Question: Human trafficking by Libyan coast guard

I have asked the Commission what it thinks about the fact that the Libyan coast guard, which it supports, is itself involved in smuggling and human trafficking. This includes a person who is on the sanctions list of the United Nations Security Council. 

In its response, the Commission says that the human rights violations and conditions in detention centers in Libya are unacceptable. Nevertheless, the Commission supports the very entities that bring people to these camps. So the Commission knows that basic human rights are being violated here, but is not willing to align its policy with these basic human rights. The Commission talks about saving lives, but in most cases these are not rescue operations, but pull-backs, in which people are taken against their will to the civil war country Libya, so that they do not apply for asylum in the EU. 

The reference to the fact that the people in Libya would be even worse off without EU aid is a red herring, since my question is not about cooperation in general, but very specifically about the Libyan coast guard. The Commission’s claim that there is a “solid monitoring mechanism†is wishful thinking. The Commission supports an organization that, according to the UN, violates basic human rights and believes that it can give money to this organization without supporting the violation of basic human rights. In addition, there is a massive lack of transparency towards the parliament, because evaluations and monitoring are not disclosed. Despite repeated requests, we MEPs do not have a precise overview of the EU funds for Libya.

All my questions and the answers of the Commission can be found here.

My request

From the recent report of the independent fact-finding mission of the United Nations Human Rights Council. on Libya reveals evidence that units and members of the so-called Libyan Coast Guard are collaborating with smugglers and are themselves involved in human trafficking, particularly in the western Libyan region of Zawiya. It has been revealed that the Libyan Coast Guard in this area is in cahoots with the al-Nasr detention center in Zawiya. The unit’s commander, Abd al-Rahman al-Milad (nicknamed âBijaâ), has been on trial since June 2018 for involvement in human trafficking. United Nations Security Council Sanctions List.

1) When did the Commission learn about this and what information does it have about this collusion in the Zawiya region?

2) What action will the Commission take in response to the findings that have come to light and will this result in the cessation of cooperation with or financial support for the so-called Libyan Coast Guard? 3) What steps can we expect the Commission to take after the publication of this report with regard to Italy in light of the country’s cooperation with Libya and the so-called Libyan Coast Guard?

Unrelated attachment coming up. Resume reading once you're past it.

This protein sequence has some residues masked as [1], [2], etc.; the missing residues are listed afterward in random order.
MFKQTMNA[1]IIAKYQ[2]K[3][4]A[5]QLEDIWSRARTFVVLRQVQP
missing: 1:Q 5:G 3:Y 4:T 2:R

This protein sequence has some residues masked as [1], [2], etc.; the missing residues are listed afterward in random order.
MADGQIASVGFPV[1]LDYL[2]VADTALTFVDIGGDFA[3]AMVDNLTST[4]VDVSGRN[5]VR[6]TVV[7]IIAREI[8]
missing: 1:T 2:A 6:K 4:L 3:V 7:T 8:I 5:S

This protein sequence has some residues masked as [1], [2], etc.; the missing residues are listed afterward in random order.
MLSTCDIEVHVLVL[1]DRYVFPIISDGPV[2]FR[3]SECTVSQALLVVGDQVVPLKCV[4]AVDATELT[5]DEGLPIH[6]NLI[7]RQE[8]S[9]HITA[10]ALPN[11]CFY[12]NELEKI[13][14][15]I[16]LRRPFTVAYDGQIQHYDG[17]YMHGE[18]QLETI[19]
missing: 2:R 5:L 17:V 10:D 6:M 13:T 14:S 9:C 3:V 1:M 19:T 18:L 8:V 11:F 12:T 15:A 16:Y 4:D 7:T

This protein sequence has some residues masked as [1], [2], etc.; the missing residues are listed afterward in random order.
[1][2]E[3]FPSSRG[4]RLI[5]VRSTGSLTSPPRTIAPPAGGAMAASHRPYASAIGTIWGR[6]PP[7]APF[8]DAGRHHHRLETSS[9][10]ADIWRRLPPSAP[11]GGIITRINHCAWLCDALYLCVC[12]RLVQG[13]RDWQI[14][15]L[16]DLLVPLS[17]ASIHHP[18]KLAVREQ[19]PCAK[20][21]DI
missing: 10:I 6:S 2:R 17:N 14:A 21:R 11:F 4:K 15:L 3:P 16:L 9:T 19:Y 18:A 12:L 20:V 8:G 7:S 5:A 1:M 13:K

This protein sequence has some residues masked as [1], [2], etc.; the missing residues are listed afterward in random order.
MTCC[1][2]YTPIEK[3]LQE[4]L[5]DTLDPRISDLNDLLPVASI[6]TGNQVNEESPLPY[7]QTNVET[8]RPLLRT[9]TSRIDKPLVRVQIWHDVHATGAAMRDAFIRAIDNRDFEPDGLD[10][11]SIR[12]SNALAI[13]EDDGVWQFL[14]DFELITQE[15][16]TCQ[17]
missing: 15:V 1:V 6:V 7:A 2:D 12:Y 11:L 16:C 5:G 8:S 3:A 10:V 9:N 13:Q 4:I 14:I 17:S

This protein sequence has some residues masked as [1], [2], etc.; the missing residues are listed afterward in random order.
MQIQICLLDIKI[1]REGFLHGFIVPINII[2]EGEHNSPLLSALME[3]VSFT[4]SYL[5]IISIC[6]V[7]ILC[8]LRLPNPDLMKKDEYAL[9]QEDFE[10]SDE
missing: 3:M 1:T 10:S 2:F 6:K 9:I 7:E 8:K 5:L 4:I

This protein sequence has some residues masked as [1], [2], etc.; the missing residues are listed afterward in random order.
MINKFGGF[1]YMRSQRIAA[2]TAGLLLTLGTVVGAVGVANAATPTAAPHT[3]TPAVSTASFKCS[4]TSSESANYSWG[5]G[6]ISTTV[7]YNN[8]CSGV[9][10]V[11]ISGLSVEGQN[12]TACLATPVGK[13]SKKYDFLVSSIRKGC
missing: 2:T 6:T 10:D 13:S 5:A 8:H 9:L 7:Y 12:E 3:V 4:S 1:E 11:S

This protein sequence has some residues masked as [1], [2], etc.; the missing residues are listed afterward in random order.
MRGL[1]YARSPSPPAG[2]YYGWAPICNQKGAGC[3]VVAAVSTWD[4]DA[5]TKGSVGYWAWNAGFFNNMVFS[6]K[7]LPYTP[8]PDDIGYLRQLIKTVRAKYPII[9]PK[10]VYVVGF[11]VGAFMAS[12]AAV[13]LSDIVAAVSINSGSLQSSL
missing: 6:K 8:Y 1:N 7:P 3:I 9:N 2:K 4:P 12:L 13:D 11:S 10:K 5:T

Answer given by Olivér Várhelyi on behalf of the European Commission (21.8.2023)

Given the complex situation in Libya, EU-funded programs in Libya are implemented according to the principle of harm reduction and with a conflict-sensitive and rights-based approach, ensuring respect for human rights and due diligence as well as restrictive measures. The Commission pays close attention to ensuring that individuals working on ther Sanctions List of the United Nations Security Council will not benefit from EU funds. EU and Italian support for the Libyan coast guard plays a crucial role in saving lives at sea. The human rights violations in Libya and the conditions in the detention centers are unacceptable.

In line with the strategic guidelines of the European Council, the Commission continues to work with the Libyan authorities to build capacity for effective border management, in line with international standards and respect for human rights, to save lives at sea and to combat smuggling and trafficking networks. Despite the difficult situation in Libya, the situation of those most in need would not improve if EU assistance in the country were to be temporarily suspended or if the EU were to withdraw from the country altogether.

The EU, together with its implementing partners, has a robust monitoring mechanism for the assistance provided to Libya. Third party monitoring is also carried out, focusing in particular on compliance with the harm reduction principle. Furthermore, the Commission carries out ad hoc evaluation and monitoring missions. As regards the provision of search and rescue vessels to the Libyan coast guard, the delivery followed the signing of an agreement between Italy and Libya, which includes guarantees for the respect of human rights and the monitoring of the use of the vessels.